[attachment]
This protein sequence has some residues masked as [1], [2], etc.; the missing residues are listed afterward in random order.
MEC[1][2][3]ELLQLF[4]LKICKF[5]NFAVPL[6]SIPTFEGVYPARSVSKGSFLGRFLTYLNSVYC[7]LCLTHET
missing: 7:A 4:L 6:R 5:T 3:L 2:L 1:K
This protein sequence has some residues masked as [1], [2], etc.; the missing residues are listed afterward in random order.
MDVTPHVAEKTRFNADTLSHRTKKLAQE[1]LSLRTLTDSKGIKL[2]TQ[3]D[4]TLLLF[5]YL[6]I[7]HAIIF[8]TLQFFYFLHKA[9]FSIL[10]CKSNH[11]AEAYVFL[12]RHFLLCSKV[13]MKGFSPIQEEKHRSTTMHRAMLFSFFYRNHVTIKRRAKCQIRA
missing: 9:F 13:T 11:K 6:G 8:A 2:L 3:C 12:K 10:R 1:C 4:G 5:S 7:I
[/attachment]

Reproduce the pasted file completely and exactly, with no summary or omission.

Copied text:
This protein sequence has some residues masked as [1], [2], etc.; the missing residues are listed afterward in random order.
MEC[1][2][3]ELLQLF[4]LKICKF[5]NFAVPL[6]SIPTFEGVYPARSVSKGSFLGRFLTYLNSVYC[7]LCLTHET
missing: 7:A 4:L 6:R 5:T 3:L 2:L 1:K
This protein sequence has some residues masked as [1], [2], etc.; the missing residues are listed afterward in random order.
MDVTPHVAEKTRFNADTLSHRTKKLAQE[1]LSLRTLTDSKGIKL[2]TQ[3]D[4]TLLLF[5]YL[6]I[7]HAIIF[8]TLQFFYFLHKA[9]FSIL[10]CKSNH[11]AEAYVFL[12]RHFLLCSKV[13]MKGFSPIQEEKHRSTTMHRAMLFSFFYRNHVTIKRRAKCQIRA
missing: 9:F 13:T 11:K 6:G 8:A 2:L 3:C 12:K 10:R 1:C 4:G 5:S 7:I